Madam Speaker, as my hon. colleague just noted, the motion calls on the federal government to enter into an agreement with Ontario to widen Highway 16 between Highway 401 and Ottawa.
At present, Highway 16 links Ottawa to Highway 401, passing through the Brockville area. The stretch of highway in question is approximately 65 kilometres long. Traffic along this stretch of roadway is heavy, but not excessively so. I have been told that on average, between 15,000 and 30,000 vehicles travel this highway every day.
The road is relatively straight and the danger lies in the fact that drivers frequently pull out to pass other vehicles.
The posted speed limit on this highway varies between 50 and 90 kilometres per hour. However, most traffic travels at a speed of 90 kilometres per hour. Improved highway control would no doubt enhance safety.
I have also been told that the Government of Ontario is considering a project to expand this highway and that roughly $15 million has already been spent on a study of the proposed new route. It would seem, therefore, that Ontario has already given considerable thought to this project. As my hon. colleague noted, the timetable for completion would be rather long, perhaps as much as 20 years.
Highway 16 runs through a portion of the riding of Leeds-Grenville, which obviously explains my hon. colleague's interest in the project. As he indicated, as far as the northern stretch of the highway is concerned, costs would be divided into two stages.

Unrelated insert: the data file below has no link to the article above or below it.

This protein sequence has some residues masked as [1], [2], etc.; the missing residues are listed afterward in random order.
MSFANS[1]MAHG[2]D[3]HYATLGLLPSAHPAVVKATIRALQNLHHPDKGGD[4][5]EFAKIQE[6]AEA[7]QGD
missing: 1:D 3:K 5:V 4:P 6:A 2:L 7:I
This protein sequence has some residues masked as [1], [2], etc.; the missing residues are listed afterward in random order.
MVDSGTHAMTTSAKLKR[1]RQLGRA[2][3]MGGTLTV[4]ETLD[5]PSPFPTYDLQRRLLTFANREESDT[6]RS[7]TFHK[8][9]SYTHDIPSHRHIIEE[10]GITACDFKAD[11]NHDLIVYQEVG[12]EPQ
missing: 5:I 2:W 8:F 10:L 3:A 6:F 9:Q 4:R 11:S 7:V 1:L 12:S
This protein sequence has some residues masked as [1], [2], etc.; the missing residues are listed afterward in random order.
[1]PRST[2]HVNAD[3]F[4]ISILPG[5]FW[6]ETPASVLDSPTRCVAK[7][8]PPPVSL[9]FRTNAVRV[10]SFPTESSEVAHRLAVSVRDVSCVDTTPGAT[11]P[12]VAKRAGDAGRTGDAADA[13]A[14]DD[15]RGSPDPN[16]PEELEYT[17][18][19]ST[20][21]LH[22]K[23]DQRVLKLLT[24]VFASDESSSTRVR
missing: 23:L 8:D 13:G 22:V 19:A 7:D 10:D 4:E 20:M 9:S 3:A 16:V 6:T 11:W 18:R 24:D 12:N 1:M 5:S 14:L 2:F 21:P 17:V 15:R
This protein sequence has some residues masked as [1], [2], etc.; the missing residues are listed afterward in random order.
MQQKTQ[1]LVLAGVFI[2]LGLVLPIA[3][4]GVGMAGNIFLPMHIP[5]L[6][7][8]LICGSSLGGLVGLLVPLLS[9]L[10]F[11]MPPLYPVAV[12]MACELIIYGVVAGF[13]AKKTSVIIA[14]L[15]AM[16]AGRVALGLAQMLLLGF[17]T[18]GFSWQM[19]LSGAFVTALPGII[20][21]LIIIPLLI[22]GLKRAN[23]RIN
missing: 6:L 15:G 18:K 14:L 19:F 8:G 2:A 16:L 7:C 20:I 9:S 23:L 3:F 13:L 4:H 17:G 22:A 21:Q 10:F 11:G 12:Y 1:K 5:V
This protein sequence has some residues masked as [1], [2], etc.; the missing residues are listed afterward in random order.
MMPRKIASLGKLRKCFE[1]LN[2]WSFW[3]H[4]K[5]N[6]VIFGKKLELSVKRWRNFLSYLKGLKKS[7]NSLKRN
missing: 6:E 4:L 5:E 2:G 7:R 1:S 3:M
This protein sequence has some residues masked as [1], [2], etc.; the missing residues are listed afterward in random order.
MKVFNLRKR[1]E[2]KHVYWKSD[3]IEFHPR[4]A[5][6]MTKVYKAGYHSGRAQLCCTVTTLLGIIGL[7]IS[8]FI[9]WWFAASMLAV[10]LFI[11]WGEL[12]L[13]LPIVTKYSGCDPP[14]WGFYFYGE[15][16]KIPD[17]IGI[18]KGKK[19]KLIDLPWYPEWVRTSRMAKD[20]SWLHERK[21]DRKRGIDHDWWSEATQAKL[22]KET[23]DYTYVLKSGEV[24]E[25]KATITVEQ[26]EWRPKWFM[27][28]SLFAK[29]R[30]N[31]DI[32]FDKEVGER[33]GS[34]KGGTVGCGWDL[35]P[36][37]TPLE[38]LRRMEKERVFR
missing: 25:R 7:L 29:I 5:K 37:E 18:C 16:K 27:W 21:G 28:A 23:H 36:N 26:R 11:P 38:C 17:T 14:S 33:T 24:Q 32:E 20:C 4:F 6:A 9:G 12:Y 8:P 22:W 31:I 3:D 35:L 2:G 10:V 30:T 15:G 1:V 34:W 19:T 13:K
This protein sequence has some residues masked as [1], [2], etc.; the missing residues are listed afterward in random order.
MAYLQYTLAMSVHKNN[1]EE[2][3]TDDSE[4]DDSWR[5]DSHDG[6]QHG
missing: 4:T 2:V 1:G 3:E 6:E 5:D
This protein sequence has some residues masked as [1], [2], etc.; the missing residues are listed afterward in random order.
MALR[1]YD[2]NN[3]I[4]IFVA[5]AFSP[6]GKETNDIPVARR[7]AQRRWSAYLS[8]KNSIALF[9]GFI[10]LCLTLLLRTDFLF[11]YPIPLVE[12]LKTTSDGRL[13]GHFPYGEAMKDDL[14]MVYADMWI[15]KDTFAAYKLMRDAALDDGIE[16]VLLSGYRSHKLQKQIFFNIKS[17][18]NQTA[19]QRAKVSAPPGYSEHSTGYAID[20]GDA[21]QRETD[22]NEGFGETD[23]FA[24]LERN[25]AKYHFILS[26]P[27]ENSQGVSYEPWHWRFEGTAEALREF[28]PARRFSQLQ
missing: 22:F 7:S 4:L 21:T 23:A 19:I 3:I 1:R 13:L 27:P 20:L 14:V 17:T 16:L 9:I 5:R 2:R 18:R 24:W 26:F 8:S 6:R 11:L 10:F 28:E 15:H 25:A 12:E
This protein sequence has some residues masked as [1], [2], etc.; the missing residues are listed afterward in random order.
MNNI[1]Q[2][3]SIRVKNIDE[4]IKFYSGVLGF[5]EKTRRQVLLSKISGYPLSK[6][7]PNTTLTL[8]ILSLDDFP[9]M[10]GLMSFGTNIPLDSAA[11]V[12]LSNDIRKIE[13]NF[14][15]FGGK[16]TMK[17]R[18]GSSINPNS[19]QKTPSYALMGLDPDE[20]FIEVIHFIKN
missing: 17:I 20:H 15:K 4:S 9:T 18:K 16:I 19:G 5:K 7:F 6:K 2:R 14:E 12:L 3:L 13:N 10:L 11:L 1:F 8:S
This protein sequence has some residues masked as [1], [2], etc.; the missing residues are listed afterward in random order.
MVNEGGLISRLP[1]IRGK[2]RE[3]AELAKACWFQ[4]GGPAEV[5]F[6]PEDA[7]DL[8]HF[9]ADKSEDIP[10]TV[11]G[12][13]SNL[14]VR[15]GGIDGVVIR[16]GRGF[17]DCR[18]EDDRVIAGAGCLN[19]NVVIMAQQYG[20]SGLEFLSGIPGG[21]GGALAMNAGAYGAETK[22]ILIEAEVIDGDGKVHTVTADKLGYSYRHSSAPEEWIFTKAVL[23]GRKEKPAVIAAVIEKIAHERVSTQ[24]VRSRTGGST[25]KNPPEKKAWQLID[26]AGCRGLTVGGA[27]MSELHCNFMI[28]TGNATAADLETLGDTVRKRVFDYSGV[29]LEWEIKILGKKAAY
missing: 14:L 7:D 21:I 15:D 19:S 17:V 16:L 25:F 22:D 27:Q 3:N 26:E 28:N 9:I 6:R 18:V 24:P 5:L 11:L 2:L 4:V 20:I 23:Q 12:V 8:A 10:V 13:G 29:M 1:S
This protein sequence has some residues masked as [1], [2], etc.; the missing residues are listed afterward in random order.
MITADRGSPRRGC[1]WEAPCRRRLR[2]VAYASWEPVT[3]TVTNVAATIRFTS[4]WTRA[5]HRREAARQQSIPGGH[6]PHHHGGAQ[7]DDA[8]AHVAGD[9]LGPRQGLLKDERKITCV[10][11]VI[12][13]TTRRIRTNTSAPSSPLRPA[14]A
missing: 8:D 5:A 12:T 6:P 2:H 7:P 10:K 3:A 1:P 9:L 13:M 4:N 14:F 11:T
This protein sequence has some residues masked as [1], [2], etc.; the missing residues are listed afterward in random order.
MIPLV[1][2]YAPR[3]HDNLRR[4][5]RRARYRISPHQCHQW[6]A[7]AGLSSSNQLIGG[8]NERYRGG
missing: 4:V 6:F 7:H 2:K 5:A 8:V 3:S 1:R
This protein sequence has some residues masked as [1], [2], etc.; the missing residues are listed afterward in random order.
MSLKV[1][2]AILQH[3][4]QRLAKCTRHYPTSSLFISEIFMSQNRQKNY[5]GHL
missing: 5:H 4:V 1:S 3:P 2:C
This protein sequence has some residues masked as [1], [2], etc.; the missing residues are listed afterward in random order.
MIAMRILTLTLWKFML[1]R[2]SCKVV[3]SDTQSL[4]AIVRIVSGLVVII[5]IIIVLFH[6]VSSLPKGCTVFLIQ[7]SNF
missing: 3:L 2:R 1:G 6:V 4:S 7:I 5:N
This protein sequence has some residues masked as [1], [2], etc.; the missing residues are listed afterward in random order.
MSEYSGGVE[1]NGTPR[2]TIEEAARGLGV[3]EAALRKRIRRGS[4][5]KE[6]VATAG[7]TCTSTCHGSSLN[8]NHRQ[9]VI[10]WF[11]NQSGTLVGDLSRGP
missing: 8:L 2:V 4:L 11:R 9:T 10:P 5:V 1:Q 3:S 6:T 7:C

According to the Ontario Ministry of Transport, construction costs would total $200 million, while the price tag for the remainder of the four-lane highway would be $180 million.
I gather the federal government's assistance is being requested because there is no four-lane highway linking the Nation's Capital to the capital city of the largest province in Canada. A four-lane highway would cut 30 minutes off the travel time. However, Madam Speaker, if we go along with this reasoning, then the federal government should be entering into a similar agreement with Quebec to expand Highway 50 into a four-lane highway linking Ottawa to another provincial capital, namely Quebec City. A four-lane highway would knock not 30 minutes, but 45 minutes off a five-hour trip. Ottawa would then be only four hours or so away from either Toronto or Quebec City.
If the motion carries, I would also call upon the federal government to stop dragging its heels on participating in the extension of Highway 13 so that Mirabel and Dorval airports can finally be linked.
All things considered, I question why Canadian taxpayers should have to pay for building four-lane highways in Ontario. Ontario should use the money from the infrastructure program if it wants federal funds to complete this project. My hon. colleague explained that he was not seeking additional funds, although this is not clear from his motion. I ask that the general rules of the infrastructure program be applied without exception and that no precedents which could be invoked later by other ridings be set.